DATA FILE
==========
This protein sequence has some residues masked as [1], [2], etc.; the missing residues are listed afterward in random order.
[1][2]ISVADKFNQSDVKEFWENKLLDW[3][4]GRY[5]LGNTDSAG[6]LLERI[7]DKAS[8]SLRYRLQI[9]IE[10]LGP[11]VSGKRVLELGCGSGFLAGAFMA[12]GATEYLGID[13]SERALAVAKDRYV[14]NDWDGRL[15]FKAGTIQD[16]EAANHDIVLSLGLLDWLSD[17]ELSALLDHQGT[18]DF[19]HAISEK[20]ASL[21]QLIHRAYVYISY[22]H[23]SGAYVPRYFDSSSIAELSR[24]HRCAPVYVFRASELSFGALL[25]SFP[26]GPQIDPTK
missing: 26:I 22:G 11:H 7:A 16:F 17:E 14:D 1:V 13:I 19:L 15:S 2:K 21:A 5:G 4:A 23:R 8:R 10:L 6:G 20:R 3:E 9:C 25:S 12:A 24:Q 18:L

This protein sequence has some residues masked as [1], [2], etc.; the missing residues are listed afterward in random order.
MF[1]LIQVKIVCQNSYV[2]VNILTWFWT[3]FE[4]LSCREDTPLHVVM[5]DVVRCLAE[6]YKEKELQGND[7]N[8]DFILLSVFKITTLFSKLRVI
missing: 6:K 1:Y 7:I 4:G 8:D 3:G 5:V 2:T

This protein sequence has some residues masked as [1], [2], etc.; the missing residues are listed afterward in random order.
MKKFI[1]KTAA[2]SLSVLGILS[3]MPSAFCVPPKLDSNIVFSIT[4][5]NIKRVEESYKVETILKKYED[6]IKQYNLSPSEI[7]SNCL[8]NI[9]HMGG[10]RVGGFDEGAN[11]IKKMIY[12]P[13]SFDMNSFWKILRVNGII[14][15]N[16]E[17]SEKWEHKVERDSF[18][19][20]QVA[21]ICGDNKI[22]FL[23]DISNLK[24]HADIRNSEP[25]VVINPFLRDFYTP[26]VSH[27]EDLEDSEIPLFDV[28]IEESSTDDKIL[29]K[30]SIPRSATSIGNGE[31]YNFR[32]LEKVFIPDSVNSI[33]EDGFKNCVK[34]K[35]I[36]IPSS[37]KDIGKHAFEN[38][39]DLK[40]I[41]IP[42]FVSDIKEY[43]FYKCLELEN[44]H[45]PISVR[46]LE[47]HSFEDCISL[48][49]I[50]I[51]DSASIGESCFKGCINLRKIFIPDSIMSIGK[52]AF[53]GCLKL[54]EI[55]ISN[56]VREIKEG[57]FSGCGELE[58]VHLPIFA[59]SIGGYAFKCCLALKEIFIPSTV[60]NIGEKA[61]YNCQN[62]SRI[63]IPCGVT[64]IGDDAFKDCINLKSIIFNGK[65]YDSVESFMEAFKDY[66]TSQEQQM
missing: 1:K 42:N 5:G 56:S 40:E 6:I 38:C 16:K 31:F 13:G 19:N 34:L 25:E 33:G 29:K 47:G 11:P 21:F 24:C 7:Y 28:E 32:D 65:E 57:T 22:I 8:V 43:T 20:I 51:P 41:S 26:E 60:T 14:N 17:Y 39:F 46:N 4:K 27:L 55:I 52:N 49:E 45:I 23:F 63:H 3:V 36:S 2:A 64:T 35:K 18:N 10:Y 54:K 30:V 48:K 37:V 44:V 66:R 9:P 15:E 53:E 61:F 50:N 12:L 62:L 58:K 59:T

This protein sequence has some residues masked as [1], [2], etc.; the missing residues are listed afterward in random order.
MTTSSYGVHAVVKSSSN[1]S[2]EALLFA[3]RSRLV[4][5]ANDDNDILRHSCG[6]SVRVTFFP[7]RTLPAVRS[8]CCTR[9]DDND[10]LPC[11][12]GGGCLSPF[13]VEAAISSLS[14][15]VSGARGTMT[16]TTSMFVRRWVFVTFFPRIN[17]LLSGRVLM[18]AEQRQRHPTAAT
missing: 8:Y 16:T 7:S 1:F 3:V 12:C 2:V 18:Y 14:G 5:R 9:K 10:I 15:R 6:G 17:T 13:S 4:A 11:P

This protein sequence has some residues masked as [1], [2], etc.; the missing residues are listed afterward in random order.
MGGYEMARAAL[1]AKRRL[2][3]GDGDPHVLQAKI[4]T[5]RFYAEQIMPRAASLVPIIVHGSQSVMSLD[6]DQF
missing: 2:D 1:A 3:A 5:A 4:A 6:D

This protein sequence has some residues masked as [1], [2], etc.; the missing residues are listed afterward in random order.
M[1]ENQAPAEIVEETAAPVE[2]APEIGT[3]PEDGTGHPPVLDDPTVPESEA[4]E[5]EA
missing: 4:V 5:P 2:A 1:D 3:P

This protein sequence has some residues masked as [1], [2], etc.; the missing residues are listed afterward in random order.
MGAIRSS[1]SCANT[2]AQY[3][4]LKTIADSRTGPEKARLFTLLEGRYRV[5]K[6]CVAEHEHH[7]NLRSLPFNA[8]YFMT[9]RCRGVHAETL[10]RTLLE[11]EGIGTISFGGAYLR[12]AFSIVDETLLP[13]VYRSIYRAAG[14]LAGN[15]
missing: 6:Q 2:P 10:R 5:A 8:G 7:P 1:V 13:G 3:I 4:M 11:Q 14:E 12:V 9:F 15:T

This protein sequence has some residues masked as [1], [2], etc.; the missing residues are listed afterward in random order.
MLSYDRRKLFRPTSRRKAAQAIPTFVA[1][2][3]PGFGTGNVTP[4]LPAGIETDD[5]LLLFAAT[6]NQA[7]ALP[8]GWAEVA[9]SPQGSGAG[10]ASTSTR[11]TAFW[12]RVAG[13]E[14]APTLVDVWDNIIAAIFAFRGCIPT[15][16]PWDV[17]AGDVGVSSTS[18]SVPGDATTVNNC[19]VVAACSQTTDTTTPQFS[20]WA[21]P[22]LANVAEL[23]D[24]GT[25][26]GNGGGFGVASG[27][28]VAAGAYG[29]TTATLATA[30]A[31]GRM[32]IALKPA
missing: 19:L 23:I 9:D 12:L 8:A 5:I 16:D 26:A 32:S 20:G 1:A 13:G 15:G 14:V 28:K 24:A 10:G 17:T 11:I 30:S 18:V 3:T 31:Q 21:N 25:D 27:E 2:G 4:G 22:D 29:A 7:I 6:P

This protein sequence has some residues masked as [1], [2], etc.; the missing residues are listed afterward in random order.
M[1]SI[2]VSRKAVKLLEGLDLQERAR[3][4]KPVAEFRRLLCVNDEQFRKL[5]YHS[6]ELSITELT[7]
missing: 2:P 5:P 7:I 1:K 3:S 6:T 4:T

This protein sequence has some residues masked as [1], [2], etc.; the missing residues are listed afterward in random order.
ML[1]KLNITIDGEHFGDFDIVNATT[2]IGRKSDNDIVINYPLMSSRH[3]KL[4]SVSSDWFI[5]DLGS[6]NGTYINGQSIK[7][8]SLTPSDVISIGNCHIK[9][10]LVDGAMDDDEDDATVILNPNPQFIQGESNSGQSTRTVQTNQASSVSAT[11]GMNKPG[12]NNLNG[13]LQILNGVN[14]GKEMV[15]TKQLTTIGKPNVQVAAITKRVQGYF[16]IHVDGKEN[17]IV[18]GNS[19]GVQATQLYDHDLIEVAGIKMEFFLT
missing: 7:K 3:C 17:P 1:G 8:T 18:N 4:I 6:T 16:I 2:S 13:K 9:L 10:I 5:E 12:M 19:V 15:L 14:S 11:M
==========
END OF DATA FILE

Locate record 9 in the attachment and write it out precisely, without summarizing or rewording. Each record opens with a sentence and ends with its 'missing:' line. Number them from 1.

This protein sequence has some residues masked as [1], [2], etc.; the missing residues are listed afterward in random order.
M[1]SI[2]VSRKAVKLLEGLDLQERAR[3][4]KPVAEFRRLLCVNDEQFRKL[5]YHS[6]ELSITELT[7]
missing: 2:P 5:P 7:I 1:K 3:S 6:T 4:T